Kimberly: Spiritual growth is also nurtured by community because we can come together in groups. We can meditate together. We can create practices with our partner or families. We can go walking in nature or we can sit together. We can journal together. And I think that’s important as well. I know that I meditate with my husband. He comes to meditation service with me at the Self-Realization Fellowship. It’s just a really important part of our lives. We all say grace together. So, it’s a really nice thing to share, and that also feels like it strengthens connections.
Kimberly: I think processing emotions together in a like-minded community, as we do in the Solluna Circle every month, is a powerful way to create more emotional well-being and to get through difficult times. I started my first two moms groups, and now they’ve expanded as Bubby started preschool and I’ve met so many more new amazing moms at his preschool. He started this year. But I have to tell you, when we started those moms groups, Bubby was about eight weeks old. And then right when Bubby turned one was when my mom passed away. Those moms were so supportive. And for the weeks leading up to it, I would cry and still didn’t come all the time, but sometimes I would go to the groups and it was really helping to give me some emotional support to get through it. Those moms to my day, I feel like … to this day, I feel like we went through so much together, and they saw so much, and helped me through so much. I feel connected to those women forever. Even if our kids go to different schools, even if we don’t see each other all the time, we do semi-regularly get together now. And wow, that was really, really, really critical for me. And I am so grateful. I think it would’ve just been a much harder time had I not had that community. So, just want to share that with you guys.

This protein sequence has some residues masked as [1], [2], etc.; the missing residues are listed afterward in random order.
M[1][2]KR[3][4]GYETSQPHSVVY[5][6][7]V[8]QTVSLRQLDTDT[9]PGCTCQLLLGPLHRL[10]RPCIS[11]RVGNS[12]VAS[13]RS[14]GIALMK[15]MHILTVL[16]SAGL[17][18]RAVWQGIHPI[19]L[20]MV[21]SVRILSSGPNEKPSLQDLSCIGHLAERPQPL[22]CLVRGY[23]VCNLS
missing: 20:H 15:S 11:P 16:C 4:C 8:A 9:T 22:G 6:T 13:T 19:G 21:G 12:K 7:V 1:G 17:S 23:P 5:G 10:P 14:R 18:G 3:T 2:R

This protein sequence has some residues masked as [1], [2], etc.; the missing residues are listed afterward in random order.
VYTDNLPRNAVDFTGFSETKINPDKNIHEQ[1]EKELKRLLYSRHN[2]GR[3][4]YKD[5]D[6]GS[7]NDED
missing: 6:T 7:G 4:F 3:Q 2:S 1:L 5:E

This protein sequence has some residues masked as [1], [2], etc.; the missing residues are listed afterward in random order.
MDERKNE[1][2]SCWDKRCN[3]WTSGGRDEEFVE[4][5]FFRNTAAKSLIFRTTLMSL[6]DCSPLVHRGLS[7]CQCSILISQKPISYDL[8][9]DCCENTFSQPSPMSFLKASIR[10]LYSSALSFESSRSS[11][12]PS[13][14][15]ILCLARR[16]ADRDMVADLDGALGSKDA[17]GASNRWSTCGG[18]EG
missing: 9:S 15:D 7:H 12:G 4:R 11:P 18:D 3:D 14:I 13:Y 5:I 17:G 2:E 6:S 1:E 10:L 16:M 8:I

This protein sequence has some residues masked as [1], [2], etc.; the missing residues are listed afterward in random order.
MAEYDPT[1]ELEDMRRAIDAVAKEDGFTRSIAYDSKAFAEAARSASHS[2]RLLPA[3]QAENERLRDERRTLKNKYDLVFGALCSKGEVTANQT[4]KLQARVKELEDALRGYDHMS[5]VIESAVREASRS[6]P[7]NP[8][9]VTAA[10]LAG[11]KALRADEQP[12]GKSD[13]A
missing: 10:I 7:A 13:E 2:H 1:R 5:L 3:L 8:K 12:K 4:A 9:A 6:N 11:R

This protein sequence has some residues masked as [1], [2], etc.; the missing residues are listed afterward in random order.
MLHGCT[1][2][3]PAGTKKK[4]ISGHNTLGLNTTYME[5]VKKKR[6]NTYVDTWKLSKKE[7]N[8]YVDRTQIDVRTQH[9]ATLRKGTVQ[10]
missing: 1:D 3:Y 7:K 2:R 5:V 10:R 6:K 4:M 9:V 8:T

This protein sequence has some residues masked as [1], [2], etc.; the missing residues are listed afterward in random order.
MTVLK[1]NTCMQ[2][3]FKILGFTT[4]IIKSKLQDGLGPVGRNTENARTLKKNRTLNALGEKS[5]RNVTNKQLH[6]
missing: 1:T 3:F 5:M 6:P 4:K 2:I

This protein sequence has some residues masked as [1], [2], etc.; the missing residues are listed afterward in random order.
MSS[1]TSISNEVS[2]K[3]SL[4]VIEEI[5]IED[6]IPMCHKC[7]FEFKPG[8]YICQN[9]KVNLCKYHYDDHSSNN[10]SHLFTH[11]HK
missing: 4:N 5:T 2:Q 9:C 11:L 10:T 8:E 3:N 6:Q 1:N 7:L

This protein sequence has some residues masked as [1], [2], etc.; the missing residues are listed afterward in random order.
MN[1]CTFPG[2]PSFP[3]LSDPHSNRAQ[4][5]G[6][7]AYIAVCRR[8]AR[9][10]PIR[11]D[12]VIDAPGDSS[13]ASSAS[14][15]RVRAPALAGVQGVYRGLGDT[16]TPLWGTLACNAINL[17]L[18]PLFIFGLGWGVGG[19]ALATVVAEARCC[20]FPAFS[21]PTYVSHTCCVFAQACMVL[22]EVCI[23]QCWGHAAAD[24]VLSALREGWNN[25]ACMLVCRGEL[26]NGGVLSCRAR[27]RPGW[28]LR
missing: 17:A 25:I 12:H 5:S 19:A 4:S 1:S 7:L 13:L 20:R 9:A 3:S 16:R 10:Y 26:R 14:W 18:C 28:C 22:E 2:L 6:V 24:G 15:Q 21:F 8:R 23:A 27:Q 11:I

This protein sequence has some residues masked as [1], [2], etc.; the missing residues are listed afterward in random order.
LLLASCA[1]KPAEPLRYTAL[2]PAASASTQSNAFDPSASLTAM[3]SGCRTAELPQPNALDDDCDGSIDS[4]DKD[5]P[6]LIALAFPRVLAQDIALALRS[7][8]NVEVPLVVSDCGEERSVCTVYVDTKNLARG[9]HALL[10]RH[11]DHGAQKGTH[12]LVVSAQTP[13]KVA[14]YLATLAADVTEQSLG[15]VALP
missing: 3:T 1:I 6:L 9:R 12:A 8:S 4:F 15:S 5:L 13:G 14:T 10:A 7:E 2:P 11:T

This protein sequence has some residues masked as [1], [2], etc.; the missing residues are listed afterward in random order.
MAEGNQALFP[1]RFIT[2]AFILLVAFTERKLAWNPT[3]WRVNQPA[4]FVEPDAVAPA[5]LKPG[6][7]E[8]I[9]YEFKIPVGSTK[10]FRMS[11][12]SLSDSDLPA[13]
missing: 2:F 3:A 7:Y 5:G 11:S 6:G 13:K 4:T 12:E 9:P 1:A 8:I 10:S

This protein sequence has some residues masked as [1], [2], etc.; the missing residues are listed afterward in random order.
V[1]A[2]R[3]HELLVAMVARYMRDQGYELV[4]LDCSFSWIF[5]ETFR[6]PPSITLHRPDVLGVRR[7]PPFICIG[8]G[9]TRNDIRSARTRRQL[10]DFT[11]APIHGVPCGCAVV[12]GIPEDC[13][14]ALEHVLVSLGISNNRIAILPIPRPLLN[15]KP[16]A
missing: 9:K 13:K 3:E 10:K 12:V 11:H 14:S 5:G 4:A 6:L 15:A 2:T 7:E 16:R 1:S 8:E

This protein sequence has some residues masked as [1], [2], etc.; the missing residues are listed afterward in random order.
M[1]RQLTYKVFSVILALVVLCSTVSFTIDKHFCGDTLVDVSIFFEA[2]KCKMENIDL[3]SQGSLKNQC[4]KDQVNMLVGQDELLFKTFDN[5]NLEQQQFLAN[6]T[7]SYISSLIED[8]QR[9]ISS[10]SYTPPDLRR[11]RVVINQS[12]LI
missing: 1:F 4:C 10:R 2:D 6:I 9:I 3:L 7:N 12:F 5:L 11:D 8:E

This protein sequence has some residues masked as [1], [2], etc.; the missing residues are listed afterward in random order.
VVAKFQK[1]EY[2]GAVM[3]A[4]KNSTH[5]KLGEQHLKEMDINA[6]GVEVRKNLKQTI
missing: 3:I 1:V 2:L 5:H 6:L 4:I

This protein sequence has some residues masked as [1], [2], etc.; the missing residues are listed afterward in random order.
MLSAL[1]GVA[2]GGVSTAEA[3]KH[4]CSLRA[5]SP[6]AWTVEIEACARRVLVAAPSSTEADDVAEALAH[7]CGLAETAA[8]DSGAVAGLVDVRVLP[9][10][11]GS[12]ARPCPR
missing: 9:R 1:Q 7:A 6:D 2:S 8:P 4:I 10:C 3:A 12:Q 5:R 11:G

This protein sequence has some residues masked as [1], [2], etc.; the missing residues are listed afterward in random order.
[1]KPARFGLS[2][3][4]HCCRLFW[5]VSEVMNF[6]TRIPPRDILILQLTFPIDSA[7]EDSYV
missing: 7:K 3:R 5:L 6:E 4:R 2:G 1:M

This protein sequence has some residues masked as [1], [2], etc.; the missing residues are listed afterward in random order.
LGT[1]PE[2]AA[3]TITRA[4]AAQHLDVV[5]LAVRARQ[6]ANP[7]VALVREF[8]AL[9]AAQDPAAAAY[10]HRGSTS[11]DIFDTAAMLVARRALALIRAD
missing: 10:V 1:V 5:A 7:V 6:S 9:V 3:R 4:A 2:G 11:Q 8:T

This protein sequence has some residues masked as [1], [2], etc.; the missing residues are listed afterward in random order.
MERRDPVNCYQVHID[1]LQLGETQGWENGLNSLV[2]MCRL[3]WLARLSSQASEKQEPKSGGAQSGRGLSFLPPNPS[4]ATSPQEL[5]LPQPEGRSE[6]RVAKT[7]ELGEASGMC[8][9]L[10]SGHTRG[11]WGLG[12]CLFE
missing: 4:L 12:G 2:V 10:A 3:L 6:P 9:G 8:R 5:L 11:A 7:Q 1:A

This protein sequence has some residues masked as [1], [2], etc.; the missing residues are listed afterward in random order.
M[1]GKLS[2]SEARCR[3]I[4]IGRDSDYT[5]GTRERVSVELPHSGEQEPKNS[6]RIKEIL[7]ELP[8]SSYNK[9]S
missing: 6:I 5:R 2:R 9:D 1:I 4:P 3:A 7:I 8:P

Kimberly: I also want to share some tips now on how to build your own community. Because this may sound really great and exciting to you, but maybe you’re thinking to yourself, which is what I hear a lot from a lot of people, “I don’t have time,” or, “I don’t know how to meet new people.” This is the reason I have a lot of friends that are online dating as well for the same reasons. They say, “Well, I don’t have time to go out everywhere, and it’s hard to meet people.” I will say, first off the bat, that if we put this intention out there that we want to build community and that it’s an important priority for us, things will start aligning and opening up. I think first we have to create that intention and we have to really want it. We have to make it a priority, and I think we have to stay open. And if we have an open energy … And it’s very expansive. First of all, it’s very attractive. I think that openness does attract more community, more connections, more friends to us, and we’re able to build, again, with that intention, with putting ourselves out there in a much, much easier way.
Kimberly: Here are some tips to build more community. I’m not saying that you ditch your friends now. I mean, this can be layered on top. You can expand your group of friends. You can create more friends. I mean, we all know sometimes friends are busy or as you grow on the journey you’re looking for some more different like-minded friends perhaps to join your circles. So, it’s not all or nothing. It’s just about expansion, really.